On 17 January 2024, the SMU Urban Institute (UI) was proudly launched at SMU Hall. The new research institute is dedicated to multi- and inter-disciplinary research on cities in Asia and was launched in response to trends that underscore a critical need to prioritise urban research. These include the rapid urbanisation of many Asian cities, and the need for policymakers to face increasingly complex and pressing challenges when it comes to balancing urban growth with the development of resilient and sustainable cities.
The launch marked a significant step forward in SMU’s commitment to contributing to Asia’s growth and managing the ensuing impacts on its peoples and environments, as well as in driving sustainable living solutions.
SMU UI will look beyond the development of infrastructure, and will also consider the socio-cultural aspects of urbanisation, and the balance between urban growth and sustainability.
At the launch, SMU President, Professor Lily Kong said, “Our investment in establishing UI cannot be overstated. It is about undertaking deep, rigorous research to enhance our understanding of cities.
“But more than that, it is about laying the groundwork for liveable, resilient, and inclusive cities in Asia. As Asian cities grow at an unprecedented pace, the transformative potential of the UI becomes even more pronounced.”
A platform to exchange experiences and research
SMU UI is helmed by SMU Associate Professor of Geography Orlando Woods, who is also Associate Dean (Research and Postgraduate Programmes) of the University’s College of Integrative Studies.
It is the first research institute in Southeast Asia that aims to explicitly speak to the challenges facing Asia’s cities. Some of the issues it hopes to address includes the sensory, socio-cultural, and economic experiences of living in a city, especially with regards to the inequalities arising from wealth accumulation. It will also examine how infrastructure in terms of buildings, policy and regulation can enable or limit the growth of cities.
The institute will play the role of an interface through which scholars, policymakers, communities, and industry can come into meaningful contact and engagement with one another.
The institute was inaugurated by Ms Ann Sim, Senior Minister of State for Foreign Affairs and National Development. She congratulated SMU on the launch and noted that although Singapore has overcome some of the pressures of urbanisation, the challenges are constantly evolving as urban pressures continue to grow.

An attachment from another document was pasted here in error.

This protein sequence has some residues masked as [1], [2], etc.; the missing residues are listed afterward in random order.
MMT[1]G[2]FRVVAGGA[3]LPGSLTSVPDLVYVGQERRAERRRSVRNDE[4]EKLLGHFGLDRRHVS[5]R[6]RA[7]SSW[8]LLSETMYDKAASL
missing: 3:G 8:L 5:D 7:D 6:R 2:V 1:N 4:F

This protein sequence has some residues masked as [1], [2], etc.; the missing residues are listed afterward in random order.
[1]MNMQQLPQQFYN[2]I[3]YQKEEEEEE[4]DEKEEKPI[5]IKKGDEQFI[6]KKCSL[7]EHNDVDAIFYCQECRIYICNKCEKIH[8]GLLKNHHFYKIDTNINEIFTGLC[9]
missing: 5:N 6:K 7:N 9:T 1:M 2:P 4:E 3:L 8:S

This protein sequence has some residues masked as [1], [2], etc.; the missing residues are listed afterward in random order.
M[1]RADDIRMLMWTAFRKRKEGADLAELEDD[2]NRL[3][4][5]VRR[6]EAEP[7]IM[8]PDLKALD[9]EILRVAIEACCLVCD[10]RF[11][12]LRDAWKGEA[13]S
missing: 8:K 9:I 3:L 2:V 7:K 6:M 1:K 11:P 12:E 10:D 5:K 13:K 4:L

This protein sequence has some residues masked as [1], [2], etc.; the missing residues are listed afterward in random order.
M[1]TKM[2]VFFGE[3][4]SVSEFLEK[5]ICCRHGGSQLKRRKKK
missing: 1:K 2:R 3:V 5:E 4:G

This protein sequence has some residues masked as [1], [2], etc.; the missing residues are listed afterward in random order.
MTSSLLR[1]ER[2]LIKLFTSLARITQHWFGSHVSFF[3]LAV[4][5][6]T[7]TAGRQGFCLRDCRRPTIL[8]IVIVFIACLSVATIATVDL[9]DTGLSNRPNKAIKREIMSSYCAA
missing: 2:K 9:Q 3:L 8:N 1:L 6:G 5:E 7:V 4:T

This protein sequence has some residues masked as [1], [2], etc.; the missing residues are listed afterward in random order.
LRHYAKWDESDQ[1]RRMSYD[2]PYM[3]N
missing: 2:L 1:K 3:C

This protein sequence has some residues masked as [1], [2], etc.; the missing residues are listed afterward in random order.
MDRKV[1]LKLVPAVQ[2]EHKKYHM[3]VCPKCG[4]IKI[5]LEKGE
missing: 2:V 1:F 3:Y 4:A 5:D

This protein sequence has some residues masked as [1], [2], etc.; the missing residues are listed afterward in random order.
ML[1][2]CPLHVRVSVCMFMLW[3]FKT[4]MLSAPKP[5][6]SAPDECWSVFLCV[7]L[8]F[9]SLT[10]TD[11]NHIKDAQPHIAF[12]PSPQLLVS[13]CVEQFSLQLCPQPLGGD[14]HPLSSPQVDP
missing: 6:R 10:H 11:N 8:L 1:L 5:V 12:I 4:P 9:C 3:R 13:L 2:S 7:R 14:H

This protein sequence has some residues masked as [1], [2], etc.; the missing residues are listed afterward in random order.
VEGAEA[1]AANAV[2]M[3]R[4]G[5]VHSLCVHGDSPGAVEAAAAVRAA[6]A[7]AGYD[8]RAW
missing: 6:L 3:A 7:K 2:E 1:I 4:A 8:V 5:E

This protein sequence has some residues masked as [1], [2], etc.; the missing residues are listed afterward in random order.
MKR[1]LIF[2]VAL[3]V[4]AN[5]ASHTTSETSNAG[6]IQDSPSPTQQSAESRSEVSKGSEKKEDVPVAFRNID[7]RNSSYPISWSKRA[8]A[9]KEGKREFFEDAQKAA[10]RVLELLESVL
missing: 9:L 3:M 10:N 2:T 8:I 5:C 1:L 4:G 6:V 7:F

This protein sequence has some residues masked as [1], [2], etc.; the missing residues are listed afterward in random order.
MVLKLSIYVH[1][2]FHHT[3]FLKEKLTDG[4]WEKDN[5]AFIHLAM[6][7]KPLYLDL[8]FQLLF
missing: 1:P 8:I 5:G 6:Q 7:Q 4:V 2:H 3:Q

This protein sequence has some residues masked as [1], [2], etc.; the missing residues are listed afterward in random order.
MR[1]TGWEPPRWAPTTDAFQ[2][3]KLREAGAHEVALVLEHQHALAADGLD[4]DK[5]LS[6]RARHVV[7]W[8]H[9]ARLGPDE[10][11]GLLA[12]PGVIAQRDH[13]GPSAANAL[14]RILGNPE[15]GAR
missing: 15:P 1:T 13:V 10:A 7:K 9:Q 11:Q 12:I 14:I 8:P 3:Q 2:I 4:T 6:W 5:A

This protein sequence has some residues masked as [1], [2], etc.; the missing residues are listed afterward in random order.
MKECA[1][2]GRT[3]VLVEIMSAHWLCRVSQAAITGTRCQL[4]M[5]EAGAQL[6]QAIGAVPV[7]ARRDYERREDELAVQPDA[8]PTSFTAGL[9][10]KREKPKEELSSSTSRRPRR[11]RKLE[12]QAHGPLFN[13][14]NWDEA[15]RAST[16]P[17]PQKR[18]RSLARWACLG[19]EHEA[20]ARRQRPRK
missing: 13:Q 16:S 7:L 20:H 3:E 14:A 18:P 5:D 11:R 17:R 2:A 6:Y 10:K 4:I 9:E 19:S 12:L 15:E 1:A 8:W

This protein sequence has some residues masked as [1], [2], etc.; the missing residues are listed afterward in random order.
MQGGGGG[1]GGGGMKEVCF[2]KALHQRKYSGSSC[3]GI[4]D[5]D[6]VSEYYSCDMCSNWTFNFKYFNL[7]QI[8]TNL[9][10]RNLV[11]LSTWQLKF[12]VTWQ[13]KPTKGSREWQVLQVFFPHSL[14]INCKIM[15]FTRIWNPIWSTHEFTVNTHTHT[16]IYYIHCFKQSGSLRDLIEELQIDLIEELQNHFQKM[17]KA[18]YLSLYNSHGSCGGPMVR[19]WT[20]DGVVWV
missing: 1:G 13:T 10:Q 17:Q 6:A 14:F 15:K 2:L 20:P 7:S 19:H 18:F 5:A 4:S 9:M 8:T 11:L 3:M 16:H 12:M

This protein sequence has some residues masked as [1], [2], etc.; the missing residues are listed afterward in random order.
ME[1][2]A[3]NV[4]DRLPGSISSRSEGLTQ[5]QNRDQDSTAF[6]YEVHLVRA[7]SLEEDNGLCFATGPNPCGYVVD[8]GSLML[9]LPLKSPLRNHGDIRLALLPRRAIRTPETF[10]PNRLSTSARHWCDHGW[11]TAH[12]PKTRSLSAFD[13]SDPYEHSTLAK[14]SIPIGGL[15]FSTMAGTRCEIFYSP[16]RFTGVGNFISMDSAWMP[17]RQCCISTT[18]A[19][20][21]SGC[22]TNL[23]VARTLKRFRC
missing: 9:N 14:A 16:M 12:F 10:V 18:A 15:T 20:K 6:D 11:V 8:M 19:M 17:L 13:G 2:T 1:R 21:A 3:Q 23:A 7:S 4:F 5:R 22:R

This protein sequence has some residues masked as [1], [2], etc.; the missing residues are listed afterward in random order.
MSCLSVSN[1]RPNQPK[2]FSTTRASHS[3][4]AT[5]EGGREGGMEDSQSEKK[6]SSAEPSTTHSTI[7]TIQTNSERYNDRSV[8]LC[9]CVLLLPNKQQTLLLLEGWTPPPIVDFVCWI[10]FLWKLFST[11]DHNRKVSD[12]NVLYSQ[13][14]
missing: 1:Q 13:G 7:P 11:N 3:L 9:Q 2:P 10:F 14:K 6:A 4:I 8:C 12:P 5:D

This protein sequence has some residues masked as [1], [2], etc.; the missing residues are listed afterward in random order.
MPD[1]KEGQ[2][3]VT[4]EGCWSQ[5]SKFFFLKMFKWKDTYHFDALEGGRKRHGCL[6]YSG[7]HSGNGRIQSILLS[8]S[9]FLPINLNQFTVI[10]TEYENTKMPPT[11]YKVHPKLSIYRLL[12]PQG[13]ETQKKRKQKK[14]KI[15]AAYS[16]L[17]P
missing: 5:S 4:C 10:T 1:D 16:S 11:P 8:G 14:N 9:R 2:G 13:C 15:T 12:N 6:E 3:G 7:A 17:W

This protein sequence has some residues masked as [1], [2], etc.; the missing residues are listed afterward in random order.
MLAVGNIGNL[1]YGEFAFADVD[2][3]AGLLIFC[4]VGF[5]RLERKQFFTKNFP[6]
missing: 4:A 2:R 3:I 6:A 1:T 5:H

This makes it important for cities to learn from one another and explore collaborative solutions for sustainable urban development.
“In the early days of our independence, Singapore experienced acute urban challenges: overcrowding, slums, traffic congestion, environmental pollution, floods, and water shortages,” she said.
“These challenges remain pressing in many cities around the world even today. The urban solutions developed by Singapore are of interest to these cities, even as we learn and adapt good ideas from others. SMU’s Urban Institute will play an important role in promoting the exchange of experience and research between Singapore and our neighbours in Asia, and in helping policymakers and practitioners create better living environments for all.”
Establishing global research partnerships
Besides focusing on research that considers the Asian urban experience and addresses the challenges faced by our fast-growing cities, UI will also work toward developing urban research partnerships with global universities and think tanks.
Together with the recent launch of SMU Overseas Centres in Indonesia and Thailand, the institute has already started to develop partnerships with like-minded collaborators in the region. On top of this, it is also pursuing research and collaborations further afield, with other schools, institutes and initiatives that are focused on the study of cities.
At the launch of the UI, SMU signed a Memorandum of Understanding with Thammasat University’s Design School. Under this agreement, the two schools have agreed to facilitate the exchange of data, documentation, and research materials; the exchange of students and researchers; as well as joint organisation of seminars and symposiums.
Other schools that SMU UI is in talks with include the University of Melbourne and the University of Toronto. These collaborations underpin the importance of sharing expertise, data, and information with cities to learn from each other in a fast-changing urban landscape.
Following the launch ceremony was a panel discussion on “Sensing the City”, where panellists examined the human sensory experience of cities and how to reconcile the tension between human and digital forms of sensing for developing more liveable and human-centred cities.
The panel was moderated by Associate Professor Woods, and featured Professor Jane Jacobs of Monash University, Indonesia; Mrs Rosa Daniel, Dean, Culture Academy, Ministry of Culture, Community and Youth; Mr Wen Tung Chiu, Group Director (Research & Development), Urban Redevelopment Authority; and Mr Luke Wu, Head of Innovation, Kajima Development.